Vamos Outdoors Project x American Rivers Float the Mighty Skagit River: A Photo Essay

Published 10/5/2023  |  American Rivers

In June 2023, American Rivers teamed up once again with the Vamos Outdoors Project to float the Wild and Scenic Skagit River. Students from Latine, Migrant, Multilingual, and Newcomer families enjoyed a vibrant afternoon on an ecological gem of a river right in their backyards. We gave the students a few waterproof disposable cameras, and this is what they captured…

A dense, low cloud cover and some morning drizzle stood no chance against nine fired-up high school students. Despite an early Saturday start, the students arrived in Rockport, Washington bright-eyed and bushy-tailed, excited for a day on the Wild and Scenic Skagit River. One student had just graduated high school the night prior and was up celebrating with family until 4 a.m.! When asked about why he wasn’t sleeping in on his first day as a high school graduate, he replied, “I wouldn’t miss this.”

The group set out in two rafts from the Marblemount Boat Launch just off of Highway 20 in eastern Skagit County. The two-boat system quickly gave rise to some friendly competition: which raft team could paddle the fastest, which team could splash the other team the most, and which boat could spot more bald eagles. We floated first past the Cascade River: a cold, clear tributary to the Skagit River which provides excellent habitat for salmon and steelhead spawning and rearing, as well as fantastic whitewater boating opportunities. American Rivers is currently working with partners to designate the Cascade River as an Outstanding Resource Water (ORW) under the Clean Water Act, which would protect the river from activities that might negatively impact its near-pristine water quality. By safeguarding existing water quality, an ORW designation for the Cascade River would help protect clean drinking water for downstream communities, support the local economy, bolster the health and abundance of fish and wildlife species in the Skagit River watershed, and ultimately ensure that the Cascade River will remain as special in the future as it is today.

As we snaked our way through the mid- Skagit’s gentle rapids, the students had a long discussion with our guides about how they got their jobs, and we talked about pathways for students to become outdoor professionals themselves—careers in which several of the students expressed great interest. One of our guides was pursuing a Bachelor’s degree in environmental studies. We talked about the importance of environmental advocacy and opportunities for the students to continue their education if they were interested in environmental protection as a profession. The primary goal of these trips with the Vamos Outdoors Project is for the students to just have fun, which tends to be pretty easy to accomplish given their brilliant attitudes! A secondary goal is to empower the next generation of river advocates. American Rivers recognizes that river protection is perpetual work, and fostering the next generation of river advocates is essential for the longevity of healthy rivers.

The river was clear in most places, allowing for easy salmon spotting. We reviewed the life cycle of Pacific salmon, pointing to places along the river where we might likely see different life stages (e.g., juvenile salmon under low hanging branches for protection, adult salmon along the river’s edges in medium sized gravel appropriate for spawning, etc.). Most students already knew the handy way of recalling the five species of Pacific salmon, which all utilize the Skagit River’s cold, clean water to spawn and rear. The students also got to see areas where the river has eroded banks underneath State Route 20 (AKA the North Cascades Highway), and the 4,430 cubic feet per second pushing our rafts along made the power of water even more evident. In response to this erosion, stakeholders and Tribes in the Skagit River basin have constructed bank stabilization structures like the ones pictured here.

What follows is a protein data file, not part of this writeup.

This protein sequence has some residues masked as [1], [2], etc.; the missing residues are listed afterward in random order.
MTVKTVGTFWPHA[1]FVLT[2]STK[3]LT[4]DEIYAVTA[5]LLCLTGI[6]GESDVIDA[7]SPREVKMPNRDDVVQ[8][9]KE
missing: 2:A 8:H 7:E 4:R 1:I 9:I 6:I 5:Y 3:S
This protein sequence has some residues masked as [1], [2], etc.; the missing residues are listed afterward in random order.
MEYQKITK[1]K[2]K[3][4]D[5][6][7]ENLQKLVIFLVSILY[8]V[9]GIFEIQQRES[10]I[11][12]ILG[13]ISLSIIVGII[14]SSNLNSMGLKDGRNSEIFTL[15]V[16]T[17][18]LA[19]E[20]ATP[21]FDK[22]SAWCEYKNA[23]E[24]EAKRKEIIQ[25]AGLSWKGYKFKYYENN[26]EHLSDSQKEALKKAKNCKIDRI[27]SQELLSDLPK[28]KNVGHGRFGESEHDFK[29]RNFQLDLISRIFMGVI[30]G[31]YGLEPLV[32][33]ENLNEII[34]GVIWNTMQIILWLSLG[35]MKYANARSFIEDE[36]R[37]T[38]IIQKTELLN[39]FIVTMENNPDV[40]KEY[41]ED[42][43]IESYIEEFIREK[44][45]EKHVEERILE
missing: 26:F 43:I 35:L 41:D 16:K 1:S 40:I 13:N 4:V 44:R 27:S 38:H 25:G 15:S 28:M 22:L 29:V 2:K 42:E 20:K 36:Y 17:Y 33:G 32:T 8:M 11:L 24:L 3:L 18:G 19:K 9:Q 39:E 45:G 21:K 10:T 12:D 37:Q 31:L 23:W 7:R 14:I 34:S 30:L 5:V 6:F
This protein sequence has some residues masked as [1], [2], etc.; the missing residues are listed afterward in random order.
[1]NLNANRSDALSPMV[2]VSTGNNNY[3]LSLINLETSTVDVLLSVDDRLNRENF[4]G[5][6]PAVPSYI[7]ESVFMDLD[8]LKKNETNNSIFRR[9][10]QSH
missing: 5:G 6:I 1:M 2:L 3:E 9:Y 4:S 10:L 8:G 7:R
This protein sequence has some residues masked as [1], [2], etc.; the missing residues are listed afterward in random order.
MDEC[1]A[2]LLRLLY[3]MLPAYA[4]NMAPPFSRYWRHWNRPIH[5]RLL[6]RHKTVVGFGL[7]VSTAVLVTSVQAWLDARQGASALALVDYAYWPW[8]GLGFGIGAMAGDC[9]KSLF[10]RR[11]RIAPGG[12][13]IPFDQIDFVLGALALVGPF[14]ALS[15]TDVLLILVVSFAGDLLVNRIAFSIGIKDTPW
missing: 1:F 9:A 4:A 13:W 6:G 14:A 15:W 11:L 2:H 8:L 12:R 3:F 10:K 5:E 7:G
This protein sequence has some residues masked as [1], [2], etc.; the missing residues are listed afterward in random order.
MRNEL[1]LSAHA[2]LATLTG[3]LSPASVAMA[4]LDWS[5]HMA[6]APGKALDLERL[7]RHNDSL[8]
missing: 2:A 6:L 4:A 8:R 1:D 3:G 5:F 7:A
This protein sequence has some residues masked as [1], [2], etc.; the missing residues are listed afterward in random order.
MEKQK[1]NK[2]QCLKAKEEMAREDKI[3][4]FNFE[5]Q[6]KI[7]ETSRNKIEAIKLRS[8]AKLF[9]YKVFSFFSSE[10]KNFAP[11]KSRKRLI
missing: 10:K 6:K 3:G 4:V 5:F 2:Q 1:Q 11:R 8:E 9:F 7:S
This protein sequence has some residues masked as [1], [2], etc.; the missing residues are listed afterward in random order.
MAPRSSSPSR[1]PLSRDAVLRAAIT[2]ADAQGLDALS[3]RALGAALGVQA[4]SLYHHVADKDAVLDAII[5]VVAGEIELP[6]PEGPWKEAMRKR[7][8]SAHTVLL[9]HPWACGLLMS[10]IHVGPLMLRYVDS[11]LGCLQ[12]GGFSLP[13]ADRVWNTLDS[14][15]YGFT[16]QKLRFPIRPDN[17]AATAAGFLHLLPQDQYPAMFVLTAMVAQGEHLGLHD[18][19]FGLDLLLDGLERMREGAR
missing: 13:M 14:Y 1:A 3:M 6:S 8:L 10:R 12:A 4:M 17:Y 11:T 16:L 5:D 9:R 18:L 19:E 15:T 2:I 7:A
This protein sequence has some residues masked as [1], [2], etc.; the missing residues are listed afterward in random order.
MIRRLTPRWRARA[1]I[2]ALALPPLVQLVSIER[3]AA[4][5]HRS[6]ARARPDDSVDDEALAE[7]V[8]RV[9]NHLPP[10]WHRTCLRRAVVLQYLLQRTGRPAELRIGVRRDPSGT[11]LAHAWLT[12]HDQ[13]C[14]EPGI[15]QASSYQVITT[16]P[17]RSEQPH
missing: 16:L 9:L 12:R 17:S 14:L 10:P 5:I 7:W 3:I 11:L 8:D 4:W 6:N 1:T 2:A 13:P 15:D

The air temperature was in the low 50s; the water temperature in the upper 40s! The last thing on this American Rivers staffer’s mind was swimming, but the students had other ideas… Our lifeguard-certified guides pulled the rafts over to a sandy bank and every single student ran straight into the water. Hoots and hollers echoed up and down the river. Boats passed by—their operators bundled up in puffy coats and Gore-Tex—watching in awe as the students dunked themselves underwater. The students were fully immersed in the experience—a reminder of all the joy that rivers offer us.

After we hauled the boats out at the takeout, we all gathered for lunch, where we shared our ‘rose, bud, and thorn’ of the trip: something you loved, something that you want to do better, and something that challenged you. Swimming in the river was a very popular ‘rose.’ Many of the students wanted to improve their paddling technique and learn more about whitewater boating, which was a clear signal that we need to continue to offer these opportunities! While the trip leaders thought the weather would present a challenge, not a single student mentioned it. With full hearts (and a warm change of clothes), the students headed back home.

American Rivers is honored to partner with the Vamos Outdoors Project to offer experiences like this to Latine, Migrant, Multilingual, and Newcomer students who have been traditionally underserved in conservation, environmental education, and outdoor pursuits, disconnecting them from their rivers and the environmental threats that disproportionately burden their communities. Listening to laughter carrying over water; seeing smiles big enough to lift heavy clouds; and watching budding river advocates connect with the incredible rivers right in their backyards is truly our ‘rose’ here at American Rivers.

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